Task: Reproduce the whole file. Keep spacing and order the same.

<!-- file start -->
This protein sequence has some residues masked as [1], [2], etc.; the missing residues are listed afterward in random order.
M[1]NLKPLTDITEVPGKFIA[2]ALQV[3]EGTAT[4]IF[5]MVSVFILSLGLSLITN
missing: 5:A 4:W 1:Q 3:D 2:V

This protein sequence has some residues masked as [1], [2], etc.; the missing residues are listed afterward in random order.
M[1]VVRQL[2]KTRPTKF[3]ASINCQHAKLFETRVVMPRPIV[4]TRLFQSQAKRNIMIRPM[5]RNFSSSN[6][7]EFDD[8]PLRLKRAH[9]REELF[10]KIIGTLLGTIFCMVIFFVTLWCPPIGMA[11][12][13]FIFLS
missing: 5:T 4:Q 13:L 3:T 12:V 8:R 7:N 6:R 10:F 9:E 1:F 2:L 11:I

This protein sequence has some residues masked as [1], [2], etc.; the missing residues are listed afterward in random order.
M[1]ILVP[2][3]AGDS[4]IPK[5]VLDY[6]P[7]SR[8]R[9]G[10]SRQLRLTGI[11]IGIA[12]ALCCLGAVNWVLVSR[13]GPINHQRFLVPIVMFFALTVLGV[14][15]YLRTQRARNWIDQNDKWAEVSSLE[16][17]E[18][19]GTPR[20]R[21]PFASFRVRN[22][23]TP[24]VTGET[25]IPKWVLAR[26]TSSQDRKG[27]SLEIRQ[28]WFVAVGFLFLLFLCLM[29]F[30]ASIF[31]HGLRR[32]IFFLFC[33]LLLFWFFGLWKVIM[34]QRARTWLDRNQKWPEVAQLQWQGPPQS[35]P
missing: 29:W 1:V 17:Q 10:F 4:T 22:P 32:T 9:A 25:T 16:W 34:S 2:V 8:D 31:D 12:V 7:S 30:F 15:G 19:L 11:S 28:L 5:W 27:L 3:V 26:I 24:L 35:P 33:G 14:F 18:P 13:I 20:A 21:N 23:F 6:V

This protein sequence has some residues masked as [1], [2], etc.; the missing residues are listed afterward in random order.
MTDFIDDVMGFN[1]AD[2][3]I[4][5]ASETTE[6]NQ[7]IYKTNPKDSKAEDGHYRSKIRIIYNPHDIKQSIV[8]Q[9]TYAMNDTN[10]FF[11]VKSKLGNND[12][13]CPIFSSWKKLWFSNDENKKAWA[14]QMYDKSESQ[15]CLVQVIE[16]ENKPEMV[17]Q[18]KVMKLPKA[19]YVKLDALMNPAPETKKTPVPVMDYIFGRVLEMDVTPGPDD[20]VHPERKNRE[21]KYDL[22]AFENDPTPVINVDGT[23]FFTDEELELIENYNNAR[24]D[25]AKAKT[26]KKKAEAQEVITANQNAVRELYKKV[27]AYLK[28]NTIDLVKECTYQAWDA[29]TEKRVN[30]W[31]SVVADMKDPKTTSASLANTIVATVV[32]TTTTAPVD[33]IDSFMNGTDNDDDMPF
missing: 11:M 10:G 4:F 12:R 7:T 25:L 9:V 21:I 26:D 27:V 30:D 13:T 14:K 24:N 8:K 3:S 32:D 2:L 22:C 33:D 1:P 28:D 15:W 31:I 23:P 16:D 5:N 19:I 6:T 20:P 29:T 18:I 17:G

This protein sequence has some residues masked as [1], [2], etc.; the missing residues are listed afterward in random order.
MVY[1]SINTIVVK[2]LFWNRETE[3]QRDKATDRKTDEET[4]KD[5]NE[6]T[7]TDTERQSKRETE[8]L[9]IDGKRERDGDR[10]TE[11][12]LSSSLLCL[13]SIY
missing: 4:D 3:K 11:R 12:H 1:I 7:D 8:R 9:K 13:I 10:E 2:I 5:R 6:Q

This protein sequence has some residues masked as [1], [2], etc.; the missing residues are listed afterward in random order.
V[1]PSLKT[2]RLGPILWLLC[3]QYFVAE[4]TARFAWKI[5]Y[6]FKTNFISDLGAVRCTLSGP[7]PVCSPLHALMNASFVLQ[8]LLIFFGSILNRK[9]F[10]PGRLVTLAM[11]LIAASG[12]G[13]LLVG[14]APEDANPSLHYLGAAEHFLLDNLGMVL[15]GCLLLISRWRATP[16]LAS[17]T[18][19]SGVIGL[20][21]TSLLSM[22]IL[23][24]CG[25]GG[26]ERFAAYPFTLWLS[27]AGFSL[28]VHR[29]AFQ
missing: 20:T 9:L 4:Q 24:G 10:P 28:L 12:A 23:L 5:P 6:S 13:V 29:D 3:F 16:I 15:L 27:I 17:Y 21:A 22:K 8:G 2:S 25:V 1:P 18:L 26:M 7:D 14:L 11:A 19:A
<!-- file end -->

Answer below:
This protein sequence has some residues masked as [1], [2], etc.; the missing residues are listed afterward in random order.
M[1]NLKPLTDITEVPGKFIA[2]ALQV[3]EGTAT[4]IF[5]MVSVFILSLGLSLITN
missing: 5:A 4:W 1:Q 3:D 2:V

This protein sequence has some residues masked as [1], [2], etc.; the missing residues are listed afterward in random order.
M[1]VVRQL[2]KTRPTKF[3]ASINCQHAKLFETRVVMPRPIV[4]TRLFQSQAKRNIMIRPM[5]RNFSSSN[6][7]EFDD[8]PLRLKRAH[9]REELF[10]KIIGTLLGTIFCMVIFFVTLWCPPIGMA[11][12][13]FIFLS
missing: 5:T 4:Q 13:L 3:T 12:V 8:R 7:N 6:R 10:F 9:E 1:F 2:L 11:I

This protein sequence has some residues masked as [1], [2], etc.; the missing residues are listed afterward in random order.
M[1]ILVP[2][3]AGDS[4]IPK[5]VLDY[6]P[7]SR[8]R[9]G[10]SRQLRLTGI[11]IGIA[12]ALCCLGAVNWVLVSR[13]GPINHQRFLVPIVMFFALTVLGV[14][15]YLRTQRARNWIDQNDKWAEVSSLE[16][17]E[18][19]GTPR[20]R[21]PFASFRVRN[22][23]TP[24]VTGET[25]IPKWVLAR[26]TSSQDRKG[27]SLEIRQ[28]WFVAVGFLFLLFLCLM[29]F[30]ASIF[31]HGLRR[32]IFFLFC[33]LLLFWFFGLWKVIM[34]QRARTWLDRNQKWPEVAQLQWQGPPQS[35]P
missing: 29:W 1:V 17:Q 10:F 4:T 22:P 32:T 9:A 25:T 16:W 34:S 2:V 8:D 31:D 12:V 7:S 30:F 15:G 19:L 11:S 28:L 5:W 27:L 3:V 26:I 24:L 35:P 33:G 14:F 18:P 13:I 20:A 21:N 23:F 6:V

This protein sequence has some residues masked as [1], [2], etc.; the missing residues are listed afterward in random order.
MTDFIDDVMGFN[1]AD[2][3]I[4][5]ASETTE[6]NQ[7]IYKTNPKDSKAEDGHYRSKIRIIYNPHDIKQSIV[8]Q[9]TYAMNDTN[10]FF[11]VKSKLGNND[12][13]CPIFSSWKKLWFSNDENKKAWA[14]QMYDKSESQ[15]CLVQVIE[16]ENKPEMV[17]Q[18]KVMKLPKA[19]YVKLDALMNPAPETKKTPVPVMDYIFGRVLEMDVTPGPDD[20]VHPERKNRE[21]KYDL[22]AFENDPTPVINVDGT[23]FFTDEELELIENYNNAR[24]D[25]AKAKT[26]KKKAEAQEVITANQNAVRELYKKV[27]AYLK[28]NTIDLVKECTYQAWDA[29]TEKRVN[30]W[31]SVVADMKDPKTTSASLANTIVATVV[32]TTTTAPVD[33]IDSFMNGTDNDDDMPF
missing: 11:M 10:G 4:F 12:R 7:T 25:L 9:V 21:I 26:D 27:V 30:D 13:T 14:K 24:N 8:K 3:S 32:D 2:L 22:C 33:D 1:P 28:D 15:W 31:I 23:P 16:D 5:N 19:I 6:T 20:P 29:T 18:I 17:G

This protein sequence has some residues masked as [1], [2], etc.; the missing residues are listed afterward in random order.
MVY[1]SINTIVVK[2]LFWNRETE[3]QRDKATDRKTDEET[4]KD[5]NE[6]T[7]TDTERQSKRETE[8]L[9]IDGKRERDGDR[10]TE[11][12]LSSSLLCL[13]SIY
missing: 4:D 3:K 11:R 12:H 1:I 7:D 8:R 9:K 13:I 10:E 2:I 5:R 6:Q

This protein sequence has some residues masked as [1], [2], etc.; the missing residues are listed afterward in random order.
V[1]PSLKT[2]RLGPILWLLC[3]QYFVAE[4]TARFAWKI[5]Y[6]FKTNFISDLGAVRCTLSGP[7]PVCSPLHALMNASFVLQ[8]LLIFFGSILNRK[9]F[10]PGRLVTLAM[11]LIAASG[12]G[13]LLVG[14]APEDANPSLHYLGAAEHFLLDNLGMVL[15]GCLLLISRWRATP[16]LAS[17]T[18][19]SGVIGL[20][21]TSLLSM[22]IL[23][24]CG[25]GG[26]ERFAAYPFTLWLS[27]AGFSL[28]VHR[29]AFQ
missing: 20:T 9:L 4:Q 24:G 10:P 28:L 12:A 23:L 5:P 6:S 13:V 29:D 3:F 16:I 15:L 27:I 17:Y 21:A 22:K 8:G 2:S 25:V 1:P 18:L 26:M 7:D 14:L 11:A 19:A